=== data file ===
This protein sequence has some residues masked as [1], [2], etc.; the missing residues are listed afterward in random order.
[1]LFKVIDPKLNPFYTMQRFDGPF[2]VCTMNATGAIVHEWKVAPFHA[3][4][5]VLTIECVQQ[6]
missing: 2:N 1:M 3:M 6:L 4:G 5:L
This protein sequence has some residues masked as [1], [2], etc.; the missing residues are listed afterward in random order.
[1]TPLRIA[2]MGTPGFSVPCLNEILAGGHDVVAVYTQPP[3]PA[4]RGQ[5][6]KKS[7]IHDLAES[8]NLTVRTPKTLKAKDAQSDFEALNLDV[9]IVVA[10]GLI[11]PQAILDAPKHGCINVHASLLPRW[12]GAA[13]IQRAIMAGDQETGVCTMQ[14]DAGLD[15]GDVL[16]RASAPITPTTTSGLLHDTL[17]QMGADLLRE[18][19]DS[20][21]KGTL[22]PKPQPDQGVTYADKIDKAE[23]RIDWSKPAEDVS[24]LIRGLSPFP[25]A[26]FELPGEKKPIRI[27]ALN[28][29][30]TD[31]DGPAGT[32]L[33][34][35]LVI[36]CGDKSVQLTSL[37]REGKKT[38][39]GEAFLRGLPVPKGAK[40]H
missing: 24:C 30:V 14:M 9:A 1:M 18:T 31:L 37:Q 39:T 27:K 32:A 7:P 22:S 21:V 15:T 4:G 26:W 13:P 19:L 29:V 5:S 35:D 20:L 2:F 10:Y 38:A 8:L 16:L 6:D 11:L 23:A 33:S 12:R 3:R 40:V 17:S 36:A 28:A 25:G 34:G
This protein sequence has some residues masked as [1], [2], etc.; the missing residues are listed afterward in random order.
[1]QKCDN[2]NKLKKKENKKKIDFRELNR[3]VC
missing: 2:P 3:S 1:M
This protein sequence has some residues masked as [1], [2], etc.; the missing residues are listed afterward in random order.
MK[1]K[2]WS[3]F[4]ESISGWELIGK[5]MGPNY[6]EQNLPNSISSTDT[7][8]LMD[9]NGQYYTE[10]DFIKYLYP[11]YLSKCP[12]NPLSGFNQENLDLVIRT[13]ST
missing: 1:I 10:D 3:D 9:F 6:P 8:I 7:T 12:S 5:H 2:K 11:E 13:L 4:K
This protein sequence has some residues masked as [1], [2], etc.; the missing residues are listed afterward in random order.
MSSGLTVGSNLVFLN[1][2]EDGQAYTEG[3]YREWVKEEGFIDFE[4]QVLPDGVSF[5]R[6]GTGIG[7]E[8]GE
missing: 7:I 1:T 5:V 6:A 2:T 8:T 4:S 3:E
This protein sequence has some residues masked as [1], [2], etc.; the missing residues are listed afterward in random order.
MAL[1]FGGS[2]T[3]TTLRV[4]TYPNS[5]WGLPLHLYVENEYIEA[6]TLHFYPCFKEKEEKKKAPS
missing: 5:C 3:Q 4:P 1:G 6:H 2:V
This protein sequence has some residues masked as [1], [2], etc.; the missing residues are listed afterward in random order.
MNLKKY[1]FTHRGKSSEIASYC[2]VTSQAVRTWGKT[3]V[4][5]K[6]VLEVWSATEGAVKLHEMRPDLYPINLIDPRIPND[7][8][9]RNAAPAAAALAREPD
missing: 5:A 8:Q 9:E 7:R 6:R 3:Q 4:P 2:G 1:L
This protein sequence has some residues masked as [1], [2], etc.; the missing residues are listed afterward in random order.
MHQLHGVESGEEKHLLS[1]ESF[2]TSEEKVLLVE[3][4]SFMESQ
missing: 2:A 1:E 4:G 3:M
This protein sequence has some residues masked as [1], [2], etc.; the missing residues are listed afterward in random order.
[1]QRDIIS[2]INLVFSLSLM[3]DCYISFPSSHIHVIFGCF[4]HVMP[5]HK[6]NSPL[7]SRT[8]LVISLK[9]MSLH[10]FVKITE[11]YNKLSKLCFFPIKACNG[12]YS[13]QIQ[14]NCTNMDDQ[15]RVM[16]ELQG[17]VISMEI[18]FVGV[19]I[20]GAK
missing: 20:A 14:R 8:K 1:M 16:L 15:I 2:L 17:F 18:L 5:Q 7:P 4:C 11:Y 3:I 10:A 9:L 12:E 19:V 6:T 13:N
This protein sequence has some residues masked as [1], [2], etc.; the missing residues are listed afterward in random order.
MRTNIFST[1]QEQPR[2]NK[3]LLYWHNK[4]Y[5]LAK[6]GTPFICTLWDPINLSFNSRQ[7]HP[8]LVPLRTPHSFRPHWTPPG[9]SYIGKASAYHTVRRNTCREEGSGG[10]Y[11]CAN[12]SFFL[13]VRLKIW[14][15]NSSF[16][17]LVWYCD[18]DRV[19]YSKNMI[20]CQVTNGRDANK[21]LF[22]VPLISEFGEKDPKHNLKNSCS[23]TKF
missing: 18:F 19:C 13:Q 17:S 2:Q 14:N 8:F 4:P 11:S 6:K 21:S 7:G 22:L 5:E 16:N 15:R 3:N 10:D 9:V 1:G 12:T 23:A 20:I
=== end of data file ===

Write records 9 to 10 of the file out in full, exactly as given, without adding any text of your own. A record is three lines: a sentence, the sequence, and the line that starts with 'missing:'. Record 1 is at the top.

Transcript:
This protein sequence has some residues masked as [1], [2], etc.; the missing residues are listed afterward in random order.
[1]QRDIIS[2]INLVFSLSLM[3]DCYISFPSSHIHVIFGCF[4]HVMP[5]HK[6]NSPL[7]SRT[8]LVISLK[9]MSLH[10]FVKITE[11]YNKLSKLCFFPIKACNG[12]YS[13]QIQ[14]NCTNMDDQ[15]RVM[16]ELQG[17]VISMEI[18]FVGV[19]I[20]GAK
missing: 20:A 14:R 8:K 1:M 16:L 15:I 2:L 17:F 18:L 5:Q 7:P 4:C 11:Y 3:I 10:A 9:L 12:E 19:V 6:T 13:N
This protein sequence has some residues masked as [1], [2], etc.; the missing residues are listed afterward in random order.
MRTNIFST[1]QEQPR[2]NK[3]LLYWHNK[4]Y[5]LAK[6]GTPFICTLWDPINLSFNSRQ[7]HP[8]LVPLRTPHSFRPHWTPPG[9]SYIGKASAYHTVRRNTCREEGSGG[10]Y[11]CAN[12]SFFL[13]VRLKIW[14][15]NSSF[16][17]LVWYCD[18]DRV[19]YSKNMI[20]CQVTNGRDANK[21]LF[22]VPLISEFGEKDPKHNLKNSCS[23]TKF
missing: 18:F 19:C 13:Q 17:S 2:Q 14:N 8:F 4:P 11:S 6:K 21:S 7:G 22:L 5:E 16:N 15:R 3:N 10:D 9:V 1:G 12:T 23:A 20:I